2019 Farmer All-Star: Malandro Farm
Sitting on 2.5 acres next to the Rio Chama in Abiquiu, Malandro Farm is known for their early-season heirloom tomatoes and giant cabbages. Lisa’s guiding principle is to grow what she likes to eat. It’s why you won’t find eggplant at Malandro Farm’s booth. “If I don’t want to eat it, then I don’t put the effort into it,” says Lisa.
That reasoning is also why Lisa is willing to take risks on crops that are not tried-and-true in New Mexico.
They’ve grown unique items, like fennel, and last season they tried their hand at growing sweet potatoes. That’s quite the challenge considering it’s a tropical plant that doesn’t do well in temperatures below 50°F and the annual average low in Abiquiu only stays above 50°F for about 3.5 months a year.
Surprisingly, it wasn’t cold weather that brought issues; they lost much of the crop due to problems with storage. Of what remained, they didn’t feel they could sell at Market because the sweet potatoes weren’t “pretty.” Regardless, they tasted great, so Lisa will make some tweaks and try growing sweet potatoes again.
Malandro has been a part of the Santa Fe Farmers’ Market for a decade. Jim got more involved in 2011, when Lisa was pregnant with their first daughter, Zoe. Jim had been resistant to the idea of farming because he saw how much work went into his parents’ extensive vegetable gardens and his father’s commercial alfalfa farm. But, Lisa had a growing interest ever since she’d interned on a farm in Colorado.
Jim’s deep love and admiration for Lisa won out, and they started a small farm. He says “I thought Lisa would dabble in this for a couple of years, realize how hard it was, and move on. That didn’t happen. I realized that I had to start helping or curl up in shame and hide.” Lisa’s hard work, determination, and thirst for knowledge has since turned Malandro Farm into a much more intensive operation.
Jim is quick to say that every decision that’s made about how the farm is going to be managed is done by Lisa and that she does most of the labor.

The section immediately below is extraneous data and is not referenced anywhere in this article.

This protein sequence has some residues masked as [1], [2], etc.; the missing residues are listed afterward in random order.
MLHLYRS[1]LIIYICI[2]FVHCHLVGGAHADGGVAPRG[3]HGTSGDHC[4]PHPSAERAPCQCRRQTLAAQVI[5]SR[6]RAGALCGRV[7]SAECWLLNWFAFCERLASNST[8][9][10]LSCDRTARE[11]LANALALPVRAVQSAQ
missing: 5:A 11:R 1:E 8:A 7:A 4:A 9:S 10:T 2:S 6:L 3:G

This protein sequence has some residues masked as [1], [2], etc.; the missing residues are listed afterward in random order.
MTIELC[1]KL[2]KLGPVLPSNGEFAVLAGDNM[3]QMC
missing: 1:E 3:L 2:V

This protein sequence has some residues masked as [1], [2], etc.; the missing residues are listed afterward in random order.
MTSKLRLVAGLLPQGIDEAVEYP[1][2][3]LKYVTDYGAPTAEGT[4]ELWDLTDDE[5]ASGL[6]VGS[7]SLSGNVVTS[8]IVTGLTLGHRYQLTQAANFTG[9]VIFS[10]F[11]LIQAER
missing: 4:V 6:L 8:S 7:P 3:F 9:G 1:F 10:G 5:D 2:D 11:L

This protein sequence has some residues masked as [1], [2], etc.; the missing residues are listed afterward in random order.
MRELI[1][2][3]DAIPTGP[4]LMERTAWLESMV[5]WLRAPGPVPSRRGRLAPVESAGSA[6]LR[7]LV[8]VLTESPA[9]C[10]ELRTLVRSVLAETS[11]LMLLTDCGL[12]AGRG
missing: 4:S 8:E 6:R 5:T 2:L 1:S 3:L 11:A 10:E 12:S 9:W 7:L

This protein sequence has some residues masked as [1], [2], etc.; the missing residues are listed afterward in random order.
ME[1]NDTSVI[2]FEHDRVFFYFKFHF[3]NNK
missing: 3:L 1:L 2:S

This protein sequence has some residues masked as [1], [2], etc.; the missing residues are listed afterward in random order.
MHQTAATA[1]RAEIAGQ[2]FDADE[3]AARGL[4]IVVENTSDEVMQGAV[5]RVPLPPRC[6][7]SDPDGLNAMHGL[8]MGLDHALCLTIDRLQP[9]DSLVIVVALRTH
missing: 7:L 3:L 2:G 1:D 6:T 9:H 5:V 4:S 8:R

Lisa points out that they are a team and she couldn’t do it without Jim. He handles infrastructure, like designing the drip irrigation system that enabled Malandro Farm to navigate last year’s drought. And, he oversaw the installation of their greenhouses. “I know he’s quick to give me a lot of credit but it couldn’t have happened without him. He gives me so much support on the farm and emotional support,” says Lisa.
As their farm has grown, so has their family. Zoe (age 7), Ila (age 5), and Caleb (age 2), can be found running through the rows or seen on any given Saturday at the Market.
Lisa says “it’s rewarding to work at home and spend time with them and teach them little lessons of planting seeds and seeing them grow into something. But, I kind of hope that they don’t choose farming because it’s so stressful.” Jim adds, “from the kids’ perspective, there’s definitely a negative side to being raised by farmers. Illa asked me if all parents have to be farmers? She gave a very dramatic sigh of relief when I told her that they did not and then she said that she did not want to be a farmer when she was a parent.”
Only time will tell which path their kids will choose.
And, even though there may be difficulties and stress that come with running a farm, one would be hard pressed to find a more loving and nurturing environment than the one that Lisa and Jim have created at Malandro Farm.
Photos and video by Gabriella Marks Photography